I've been through my rubbish and separated the stuff I used for more than 10 minutes from the stuff I used for less than 10 minutes. I'm not altogether sure what is meant by this, but I have given it a go.
Stuff used for less than 10 minutes
2 x used paper tissues
Stuff used for more than 10 minutes
Plastic wrapping (sheet, bag and tag) from bacon
Plastic wrapping (sheet, bag and tag) from sausages
Milk bottle foil cap
Plastic cream tub
I deliberated over the wrappings and containers. They could have been included in the 'less than 10 minutes list', on the grounds that their function is merely to protect their contents during the short journey from shop to home. I think this is the purpose of the experiment, ie to show the wastefulness of creating a product that will continue to exist (invariably in a landfill site) long after it's useful life.
However, although it's all rubbish, most of it can still be of some use. The tea bags, egg shells and fruit and vegetable parings all ended up in our brown household waste bin. I was once told that coffee grounds are good for drains, which is where mine have been going ever since. The milk bottle was returned to the dairy via the milkman, where it will apparently be reused approximately 20 times, and the foil cap went into the black recycling box. The plastic tub will taken to the plastic bottle bank in Asda's car park. Even the plastic wrappers can be recycled by Sainsbury's.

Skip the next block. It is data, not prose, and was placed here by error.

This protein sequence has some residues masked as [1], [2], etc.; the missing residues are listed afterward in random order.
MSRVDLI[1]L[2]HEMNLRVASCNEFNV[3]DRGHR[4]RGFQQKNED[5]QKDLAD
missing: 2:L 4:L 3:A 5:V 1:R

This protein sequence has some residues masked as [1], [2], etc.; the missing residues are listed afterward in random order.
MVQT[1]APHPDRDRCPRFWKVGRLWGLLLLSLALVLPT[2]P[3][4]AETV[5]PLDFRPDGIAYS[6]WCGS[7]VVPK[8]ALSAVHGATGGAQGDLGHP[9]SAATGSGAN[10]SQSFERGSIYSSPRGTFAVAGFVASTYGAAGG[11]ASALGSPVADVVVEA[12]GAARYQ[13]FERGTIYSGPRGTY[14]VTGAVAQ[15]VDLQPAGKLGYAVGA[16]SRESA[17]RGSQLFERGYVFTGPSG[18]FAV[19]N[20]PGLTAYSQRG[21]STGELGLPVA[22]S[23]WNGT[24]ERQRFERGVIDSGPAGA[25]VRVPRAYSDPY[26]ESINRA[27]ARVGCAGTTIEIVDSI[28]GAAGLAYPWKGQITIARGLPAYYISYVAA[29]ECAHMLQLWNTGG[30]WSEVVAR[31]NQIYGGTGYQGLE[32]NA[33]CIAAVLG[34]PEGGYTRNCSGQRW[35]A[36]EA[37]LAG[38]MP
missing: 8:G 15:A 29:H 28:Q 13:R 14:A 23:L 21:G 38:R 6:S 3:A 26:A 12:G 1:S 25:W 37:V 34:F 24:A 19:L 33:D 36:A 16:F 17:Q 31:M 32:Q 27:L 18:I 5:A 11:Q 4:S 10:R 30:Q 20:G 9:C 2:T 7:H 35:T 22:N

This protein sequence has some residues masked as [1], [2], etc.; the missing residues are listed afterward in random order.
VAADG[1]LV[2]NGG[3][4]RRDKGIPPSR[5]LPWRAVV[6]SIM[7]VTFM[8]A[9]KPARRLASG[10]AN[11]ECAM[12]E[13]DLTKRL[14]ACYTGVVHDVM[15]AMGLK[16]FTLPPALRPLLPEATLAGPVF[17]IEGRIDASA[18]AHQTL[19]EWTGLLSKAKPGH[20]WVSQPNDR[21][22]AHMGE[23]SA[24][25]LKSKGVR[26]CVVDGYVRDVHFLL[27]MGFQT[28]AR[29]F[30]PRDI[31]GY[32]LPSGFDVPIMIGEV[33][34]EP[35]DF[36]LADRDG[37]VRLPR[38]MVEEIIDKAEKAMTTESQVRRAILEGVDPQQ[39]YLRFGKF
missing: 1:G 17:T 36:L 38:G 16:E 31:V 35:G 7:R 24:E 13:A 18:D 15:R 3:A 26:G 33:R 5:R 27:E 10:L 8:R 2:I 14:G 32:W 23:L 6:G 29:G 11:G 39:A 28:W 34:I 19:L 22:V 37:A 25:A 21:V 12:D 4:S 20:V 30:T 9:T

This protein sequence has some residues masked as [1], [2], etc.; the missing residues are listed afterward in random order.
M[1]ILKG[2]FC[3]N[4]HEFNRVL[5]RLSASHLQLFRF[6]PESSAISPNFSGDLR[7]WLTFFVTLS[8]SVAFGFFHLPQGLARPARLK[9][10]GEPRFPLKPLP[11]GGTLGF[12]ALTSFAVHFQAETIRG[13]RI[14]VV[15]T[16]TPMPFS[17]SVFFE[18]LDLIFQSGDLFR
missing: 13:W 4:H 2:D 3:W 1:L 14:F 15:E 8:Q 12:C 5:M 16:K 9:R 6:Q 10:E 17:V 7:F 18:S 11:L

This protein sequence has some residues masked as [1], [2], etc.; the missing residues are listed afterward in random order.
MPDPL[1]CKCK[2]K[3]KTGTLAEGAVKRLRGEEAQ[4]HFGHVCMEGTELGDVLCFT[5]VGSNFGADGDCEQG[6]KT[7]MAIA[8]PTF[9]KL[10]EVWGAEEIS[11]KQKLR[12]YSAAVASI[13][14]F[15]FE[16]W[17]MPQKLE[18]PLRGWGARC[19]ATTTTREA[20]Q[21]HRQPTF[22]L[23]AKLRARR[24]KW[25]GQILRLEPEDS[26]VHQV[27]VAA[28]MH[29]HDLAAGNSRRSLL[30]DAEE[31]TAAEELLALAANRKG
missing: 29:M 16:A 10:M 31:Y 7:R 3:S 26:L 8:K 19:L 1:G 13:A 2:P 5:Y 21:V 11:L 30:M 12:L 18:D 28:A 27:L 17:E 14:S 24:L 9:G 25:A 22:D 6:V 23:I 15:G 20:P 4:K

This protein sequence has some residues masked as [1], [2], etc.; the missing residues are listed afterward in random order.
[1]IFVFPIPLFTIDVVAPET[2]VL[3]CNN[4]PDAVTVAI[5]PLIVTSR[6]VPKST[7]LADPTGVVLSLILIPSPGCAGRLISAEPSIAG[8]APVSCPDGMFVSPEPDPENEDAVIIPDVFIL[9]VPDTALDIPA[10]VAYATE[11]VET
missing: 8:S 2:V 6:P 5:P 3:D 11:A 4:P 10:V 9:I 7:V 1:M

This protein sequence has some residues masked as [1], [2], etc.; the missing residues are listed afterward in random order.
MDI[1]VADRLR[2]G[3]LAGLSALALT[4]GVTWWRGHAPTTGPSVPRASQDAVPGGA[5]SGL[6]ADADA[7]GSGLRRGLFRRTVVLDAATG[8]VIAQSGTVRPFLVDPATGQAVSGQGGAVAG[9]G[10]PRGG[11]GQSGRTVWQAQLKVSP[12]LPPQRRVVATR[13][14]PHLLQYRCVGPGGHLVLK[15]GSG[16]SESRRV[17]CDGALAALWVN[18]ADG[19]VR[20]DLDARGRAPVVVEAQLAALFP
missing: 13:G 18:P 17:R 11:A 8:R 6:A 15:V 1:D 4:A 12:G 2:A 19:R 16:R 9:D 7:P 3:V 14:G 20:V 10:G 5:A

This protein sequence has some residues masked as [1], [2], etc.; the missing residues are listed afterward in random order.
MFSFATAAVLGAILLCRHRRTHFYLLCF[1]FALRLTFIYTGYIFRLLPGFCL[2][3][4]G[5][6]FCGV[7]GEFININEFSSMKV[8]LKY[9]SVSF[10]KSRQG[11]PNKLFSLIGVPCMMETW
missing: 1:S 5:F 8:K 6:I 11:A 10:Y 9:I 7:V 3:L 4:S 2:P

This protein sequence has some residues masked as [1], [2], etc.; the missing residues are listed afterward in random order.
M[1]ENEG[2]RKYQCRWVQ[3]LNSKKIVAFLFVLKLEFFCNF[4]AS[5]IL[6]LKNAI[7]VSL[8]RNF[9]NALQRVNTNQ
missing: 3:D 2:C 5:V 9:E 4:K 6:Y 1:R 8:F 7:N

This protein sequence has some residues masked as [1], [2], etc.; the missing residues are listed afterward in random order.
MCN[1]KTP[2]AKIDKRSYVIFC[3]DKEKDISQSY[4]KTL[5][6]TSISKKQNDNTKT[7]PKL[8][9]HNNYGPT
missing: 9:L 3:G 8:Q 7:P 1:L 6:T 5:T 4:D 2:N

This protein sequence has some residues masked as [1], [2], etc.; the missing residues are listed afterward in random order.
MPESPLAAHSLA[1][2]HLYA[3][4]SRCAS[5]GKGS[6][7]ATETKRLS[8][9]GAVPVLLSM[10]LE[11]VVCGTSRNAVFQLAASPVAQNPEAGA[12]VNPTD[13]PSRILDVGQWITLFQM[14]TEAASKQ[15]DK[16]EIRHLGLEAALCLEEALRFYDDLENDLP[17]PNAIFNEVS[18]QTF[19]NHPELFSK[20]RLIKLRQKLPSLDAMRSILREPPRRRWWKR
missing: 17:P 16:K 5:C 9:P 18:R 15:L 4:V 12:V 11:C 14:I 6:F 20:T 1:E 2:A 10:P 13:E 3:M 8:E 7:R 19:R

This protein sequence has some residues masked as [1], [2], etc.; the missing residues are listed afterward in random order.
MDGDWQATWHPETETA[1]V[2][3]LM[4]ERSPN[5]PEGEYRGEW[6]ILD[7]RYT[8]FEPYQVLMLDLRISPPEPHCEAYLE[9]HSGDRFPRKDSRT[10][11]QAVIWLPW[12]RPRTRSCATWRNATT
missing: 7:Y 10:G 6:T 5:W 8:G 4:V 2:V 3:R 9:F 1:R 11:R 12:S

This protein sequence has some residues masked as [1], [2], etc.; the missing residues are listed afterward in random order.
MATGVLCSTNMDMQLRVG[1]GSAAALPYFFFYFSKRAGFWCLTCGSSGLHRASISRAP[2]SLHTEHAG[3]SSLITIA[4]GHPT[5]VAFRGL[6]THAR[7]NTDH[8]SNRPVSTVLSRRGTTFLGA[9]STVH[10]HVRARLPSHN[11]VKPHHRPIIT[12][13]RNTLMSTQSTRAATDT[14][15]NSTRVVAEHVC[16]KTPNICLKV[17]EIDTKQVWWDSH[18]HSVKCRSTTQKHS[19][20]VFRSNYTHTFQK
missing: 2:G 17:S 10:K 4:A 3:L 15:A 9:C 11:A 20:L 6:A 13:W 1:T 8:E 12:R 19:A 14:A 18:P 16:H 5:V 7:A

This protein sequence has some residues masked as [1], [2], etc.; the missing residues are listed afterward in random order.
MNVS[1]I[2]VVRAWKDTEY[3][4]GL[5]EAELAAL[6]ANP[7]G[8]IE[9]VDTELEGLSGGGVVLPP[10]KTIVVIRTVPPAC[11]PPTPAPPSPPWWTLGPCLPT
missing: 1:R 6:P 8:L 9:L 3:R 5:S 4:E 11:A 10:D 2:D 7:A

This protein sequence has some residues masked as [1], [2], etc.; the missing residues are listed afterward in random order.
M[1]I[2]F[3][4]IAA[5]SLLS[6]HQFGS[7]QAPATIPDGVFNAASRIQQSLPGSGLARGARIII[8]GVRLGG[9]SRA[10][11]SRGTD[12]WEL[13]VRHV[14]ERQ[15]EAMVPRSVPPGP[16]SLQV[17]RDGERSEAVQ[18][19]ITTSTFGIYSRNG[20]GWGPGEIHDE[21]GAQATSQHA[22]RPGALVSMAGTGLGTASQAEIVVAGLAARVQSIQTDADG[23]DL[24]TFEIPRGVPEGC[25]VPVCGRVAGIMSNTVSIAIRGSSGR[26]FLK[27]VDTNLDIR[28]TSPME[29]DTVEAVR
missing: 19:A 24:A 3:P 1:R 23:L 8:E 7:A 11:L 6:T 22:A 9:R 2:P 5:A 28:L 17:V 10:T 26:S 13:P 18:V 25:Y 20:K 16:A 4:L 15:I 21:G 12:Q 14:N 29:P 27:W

Which only leaves my used tissues. I'm not sure of the health and safety implications of composting germ laden tissues, so I play it safe and consign them to the bin.
Lest I become complacent I must acknowledge that the first and most important of the Rs is Reduce, and that I need to cut down on my use of plastic. I'd got into the habit of taking a couple of plastic containers with me on my visits to the butcher but the practice is slipping, hence the mince and bacon wrappers.
Avoiding rubbish is not easy. I put back a packet of salad leaves in Aldi this afternoon assuming I'd be able to pick up a naked lettuce in the greengrocer. But I was wrong. And I have yet to source plastic free yoghurt, or cream or ice cream. Do I compromise or do I go without? And when it comes to blister packs of medication, the decision's been made for me. I'm making progress but I'm not there yet!
I've put together my no-rubbish travel kit, comprising a plastic knife, fork and spoon, all retrieved from disposal. The seal on my pink aluminium water bottle is lost so I'm making do with a small plastic bottle in the the meantime. I've also got my Fair Cup insulated mug for hot drinks. I'm ready to go.
The 5 things for which I am grateful today
The hug from my friend's little girl
The people who care enough about our local community to campaign to protect it